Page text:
Mail Royal by the very prolific Scottish author Nigel Tranter was first published in 1989
Lord Gray has been Sheriff of Angus for decades but King James VI has decided to take that sinecure away from him and give the very lucrative sheriffdom to Lord Home. But Scottish sheriffdoms aren’t in the gift of the King, not that that matters because whatever King James says goes.
Lord Gray is desperate to hang on to his only means of getting money and keeping power. He knows that his father had had a hold over King James, it was something to do with secret letters, and Gray is determined to find them so he can blackmail James too. The letters are thought to have been written by Mary, Queen of Scots and must be either embarassing or dangerous for the king.
It’s young David Gray that gets the task of finding the letters. As the illegitimate son of Lord Gray’s younger deceased brother, David gets all the dirty work to do. David’s journey takes him all the way down to London and the royal court that his uncle is so careful to avoid, just in case the King decides to execute him!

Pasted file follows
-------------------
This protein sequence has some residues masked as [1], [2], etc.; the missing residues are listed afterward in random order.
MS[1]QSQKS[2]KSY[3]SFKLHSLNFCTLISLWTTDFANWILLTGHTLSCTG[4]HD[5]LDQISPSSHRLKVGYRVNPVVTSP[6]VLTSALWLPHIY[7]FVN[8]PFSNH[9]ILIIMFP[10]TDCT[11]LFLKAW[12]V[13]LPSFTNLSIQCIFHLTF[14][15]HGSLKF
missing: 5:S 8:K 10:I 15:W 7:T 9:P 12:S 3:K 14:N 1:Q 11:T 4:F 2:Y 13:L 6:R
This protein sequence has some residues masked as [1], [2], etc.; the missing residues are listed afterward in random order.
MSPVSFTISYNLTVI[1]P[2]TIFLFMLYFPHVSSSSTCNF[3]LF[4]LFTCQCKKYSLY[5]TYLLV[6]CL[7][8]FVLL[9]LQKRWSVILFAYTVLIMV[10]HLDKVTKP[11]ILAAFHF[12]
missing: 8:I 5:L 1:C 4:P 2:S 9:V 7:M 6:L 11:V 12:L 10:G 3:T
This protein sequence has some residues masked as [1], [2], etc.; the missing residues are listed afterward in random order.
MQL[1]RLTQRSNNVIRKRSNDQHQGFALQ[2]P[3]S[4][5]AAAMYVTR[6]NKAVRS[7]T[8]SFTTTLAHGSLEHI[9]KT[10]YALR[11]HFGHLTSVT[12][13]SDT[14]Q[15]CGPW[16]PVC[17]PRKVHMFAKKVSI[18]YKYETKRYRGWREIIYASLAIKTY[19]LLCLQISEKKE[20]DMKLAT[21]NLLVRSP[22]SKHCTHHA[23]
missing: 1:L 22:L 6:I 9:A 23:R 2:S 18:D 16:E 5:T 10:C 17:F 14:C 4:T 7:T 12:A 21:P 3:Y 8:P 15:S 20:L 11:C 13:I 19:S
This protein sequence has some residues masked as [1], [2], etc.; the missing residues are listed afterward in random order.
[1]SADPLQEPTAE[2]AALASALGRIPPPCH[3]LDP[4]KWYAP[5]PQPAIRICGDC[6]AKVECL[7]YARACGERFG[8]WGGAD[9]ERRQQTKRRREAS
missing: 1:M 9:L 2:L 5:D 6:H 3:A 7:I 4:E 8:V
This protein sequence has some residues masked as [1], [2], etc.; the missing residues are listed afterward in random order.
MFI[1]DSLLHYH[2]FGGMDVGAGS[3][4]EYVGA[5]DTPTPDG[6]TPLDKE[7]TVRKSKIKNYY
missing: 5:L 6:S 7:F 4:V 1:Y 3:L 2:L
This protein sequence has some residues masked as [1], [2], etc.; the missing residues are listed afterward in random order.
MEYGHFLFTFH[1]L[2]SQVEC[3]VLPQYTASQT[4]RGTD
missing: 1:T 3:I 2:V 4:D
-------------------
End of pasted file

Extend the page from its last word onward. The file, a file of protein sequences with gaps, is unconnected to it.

I really enjoyed this one, but I’m not sure if it was because I knew every step of the way that David Gray travelled, although he was on horseback. From Broughty Ferry just north of Dundee, to Fife, Haddington, Edinburgh, Dunbar, the fishing village of Cove that we visit, the village that’s lived in by one of my sons, the border towns we know so well. I could picture it all so clearly.
The story includes a romance of course, I think all of Tranter’s books do, and it mentions a few castles that we haven’t got around to visiting – yet!